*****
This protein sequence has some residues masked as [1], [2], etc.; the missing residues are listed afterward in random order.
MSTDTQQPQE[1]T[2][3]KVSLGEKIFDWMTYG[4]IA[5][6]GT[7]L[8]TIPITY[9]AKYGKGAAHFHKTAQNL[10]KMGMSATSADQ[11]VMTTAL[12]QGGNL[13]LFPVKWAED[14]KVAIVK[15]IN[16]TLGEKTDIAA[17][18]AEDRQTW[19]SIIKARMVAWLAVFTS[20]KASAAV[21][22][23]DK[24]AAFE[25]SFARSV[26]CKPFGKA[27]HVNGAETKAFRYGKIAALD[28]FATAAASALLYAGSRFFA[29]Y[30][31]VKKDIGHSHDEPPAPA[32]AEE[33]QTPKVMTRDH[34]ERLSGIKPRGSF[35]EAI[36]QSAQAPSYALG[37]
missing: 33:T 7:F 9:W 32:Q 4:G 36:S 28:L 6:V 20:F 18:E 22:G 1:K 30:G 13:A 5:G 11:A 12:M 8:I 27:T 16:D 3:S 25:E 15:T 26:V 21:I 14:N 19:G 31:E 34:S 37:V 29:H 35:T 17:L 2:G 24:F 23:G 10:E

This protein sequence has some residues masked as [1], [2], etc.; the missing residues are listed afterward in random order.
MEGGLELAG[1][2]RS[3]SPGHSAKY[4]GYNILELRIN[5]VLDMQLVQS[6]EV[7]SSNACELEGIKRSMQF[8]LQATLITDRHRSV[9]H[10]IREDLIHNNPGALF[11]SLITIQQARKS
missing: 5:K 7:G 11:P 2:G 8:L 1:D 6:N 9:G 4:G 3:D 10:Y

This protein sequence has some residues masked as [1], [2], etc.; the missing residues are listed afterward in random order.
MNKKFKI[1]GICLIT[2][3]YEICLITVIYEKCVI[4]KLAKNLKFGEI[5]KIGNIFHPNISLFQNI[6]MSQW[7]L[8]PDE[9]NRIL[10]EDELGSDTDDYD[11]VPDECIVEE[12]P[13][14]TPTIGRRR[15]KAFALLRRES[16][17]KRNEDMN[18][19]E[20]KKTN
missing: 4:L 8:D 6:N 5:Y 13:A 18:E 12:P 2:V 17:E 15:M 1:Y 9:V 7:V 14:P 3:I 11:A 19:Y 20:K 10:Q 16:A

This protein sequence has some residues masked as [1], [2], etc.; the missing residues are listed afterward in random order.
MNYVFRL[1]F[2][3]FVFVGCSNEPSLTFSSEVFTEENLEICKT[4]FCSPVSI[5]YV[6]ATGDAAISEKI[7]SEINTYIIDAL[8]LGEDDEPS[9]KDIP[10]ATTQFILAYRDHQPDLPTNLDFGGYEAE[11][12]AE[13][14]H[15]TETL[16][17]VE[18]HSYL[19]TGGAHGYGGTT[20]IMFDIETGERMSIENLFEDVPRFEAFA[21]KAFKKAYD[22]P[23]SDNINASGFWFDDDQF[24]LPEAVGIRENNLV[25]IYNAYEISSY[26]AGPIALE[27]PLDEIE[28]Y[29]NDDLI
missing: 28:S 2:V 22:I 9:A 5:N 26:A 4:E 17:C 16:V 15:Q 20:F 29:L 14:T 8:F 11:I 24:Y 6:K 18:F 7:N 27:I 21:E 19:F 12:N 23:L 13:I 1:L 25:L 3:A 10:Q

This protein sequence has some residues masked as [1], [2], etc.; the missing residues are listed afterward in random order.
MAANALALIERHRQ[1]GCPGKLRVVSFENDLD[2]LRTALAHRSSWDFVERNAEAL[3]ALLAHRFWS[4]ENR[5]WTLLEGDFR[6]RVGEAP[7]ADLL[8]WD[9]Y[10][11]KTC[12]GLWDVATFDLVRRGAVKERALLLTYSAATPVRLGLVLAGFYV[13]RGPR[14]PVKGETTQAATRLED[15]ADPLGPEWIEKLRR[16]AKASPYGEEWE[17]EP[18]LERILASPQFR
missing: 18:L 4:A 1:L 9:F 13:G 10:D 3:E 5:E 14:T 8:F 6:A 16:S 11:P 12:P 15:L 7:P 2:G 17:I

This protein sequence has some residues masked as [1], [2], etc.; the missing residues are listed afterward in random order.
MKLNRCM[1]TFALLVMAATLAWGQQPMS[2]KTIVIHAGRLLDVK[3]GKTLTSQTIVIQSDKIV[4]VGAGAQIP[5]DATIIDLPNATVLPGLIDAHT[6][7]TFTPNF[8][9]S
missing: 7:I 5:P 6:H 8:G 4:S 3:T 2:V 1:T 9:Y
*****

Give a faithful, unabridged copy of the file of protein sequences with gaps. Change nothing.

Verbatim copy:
This protein sequence has some residues masked as [1], [2], etc.; the missing residues are listed afterward in random order.
MSTDTQQPQE[1]T[2][3]KVSLGEKIFDWMTYG[4]IA[5][6]GT[7]L[8]TIPITY[9]AKYGKGAAHFHKTAQNL[10]KMGMSATSADQ[11]VMTTAL[12]QGGNL[13]LFPVKWAED[14]KVAIVK[15]IN[16]TLGEKTDIAA[17][18]AEDRQTW[19]SIIKARMVAWLAVFTS[20]KASAAV[21][22][23]DK[24]AAFE[25]SFARSV[26]CKPFGKA[27]HVNGAETKAFRYGKIAALD[28]FATAAASALLYAGSRFFA[29]Y[30][31]VKKDIGHSHDEPPAPA[32]AEE[33]QTPKVMTRDH[34]ERLSGIKPRGSF[35]EAI[36]QSAQAPSYALG[37]
missing: 33:T 7:F 9:W 32:Q 4:G 36:S 28:L 6:V 20:F 18:E 22:G 1:K 30:G 13:A 5:G 11:A 12:M 8:I 27:T 16:D 3:S 25:E 15:T 26:V 21:I 14:N 19:G 31:E 34:S 37:V 29:H 35:T 17:L 2:G 24:F 23:G 10:E

This protein sequence has some residues masked as [1], [2], etc.; the missing residues are listed afterward in random order.
MEGGLELAG[1][2]RS[3]SPGHSAKY[4]GYNILELRIN[5]VLDMQLVQS[6]EV[7]SSNACELEGIKRSMQF[8]LQATLITDRHRSV[9]H[10]IREDLIHNNPGALF[11]SLITIQQARKS
missing: 5:K 7:G 11:P 2:G 8:L 1:D 6:N 9:G 4:G 3:D 10:Y

This protein sequence has some residues masked as [1], [2], etc.; the missing residues are listed afterward in random order.
MNKKFKI[1]GICLIT[2][3]YEICLITVIYEKCVI[4]KLAKNLKFGEI[5]KIGNIFHPNISLFQNI[6]MSQW[7]L[8]PDE[9]NRIL[10]EDELGSDTDDYD[11]VPDECIVEE[12]P[13][14]TPTIGRRR[15]KAFALLRRES[16][17]KRNEDMN[18][19]E[20]KKTN
missing: 4:L 8:D 6:N 5:Y 13:A 18:E 12:P 2:V 17:E 15:M 1:Y 9:V 7:V 14:P 3:I 11:A 19:Y 20:K 10:Q 16:A

This protein sequence has some residues masked as [1], [2], etc.; the missing residues are listed afterward in random order.
MNYVFRL[1]F[2][3]FVFVGCSNEPSLTFSSEVFTEENLEICKT[4]FCSPVSI[5]YV[6]ATGDAAISEKI[7]SEINTYIIDAL[8]LGEDDEPS[9]KDIP[10]ATTQFILAYRDHQPDLPTNLDFGGYEAE[11][12]AE[13][14]H[15]TETL[16][17]VE[18]HSYL[19]TGGAHGYGGTT[20]IMFDIETGERMSIENLFEDVPRFEAFA[21]KAFKKAYD[22]P[23]SDNINASGFWFDDDQF[24]LPEAVGIRENNLV[25]IYNAYEISSY[26]AGPIALE[27]PLDEIE[28]Y[29]NDDLI
missing: 28:S 2:V 22:I 9:A 5:N 26:A 4:E 17:C 16:V 15:Q 20:F 29:L 14:T 8:F 11:I 24:Y 6:K 18:F 7:N 27:I 21:E 19:F 12:N 23:L 13:I 1:L 25:L 3:A 10:Q

This protein sequence has some residues masked as [1], [2], etc.; the missing residues are listed afterward in random order.
MAANALALIERHRQ[1]GCPGKLRVVSFENDLD[2]LRTALAHRSSWDFVERNAEAL[3]ALLAHRFWS[4]ENR[5]WTLLEGDFR[6]RVGEAP[7]ADLL[8]WD[9]Y[10][11]KTC[12]GLWDVATFDLVRRGAVKERALLLTYSAATPVRLGLVLAGFYV[13]RGPR[14]PVKGETTQAATRLED[15]ADPLGPEWIEKLRR[16]AKASPYGEEWE[17]EP[18]LERILASPQFR
missing: 18:L 4:A 1:L 9:F 13:G 10:D 3:E 5:E 14:T 8:F 6:A 16:S 11:P 12:P 15:L 7:P 2:G 17:I

This protein sequence has some residues masked as [1], [2], etc.; the missing residues are listed afterward in random order.
MKLNRCM[1]TFALLVMAATLAWGQQPMS[2]KTIVIHAGRLLDVK[3]GKTLTSQTIVIQSDKIV[4]VGAGAQIP[5]DATIIDLPNATVLPGLIDAHT[6][7]TFTPNF[8][9]S
missing: 7:I 5:P 6:H 8:G 4:S 3:T 2:V 1:T 9:Y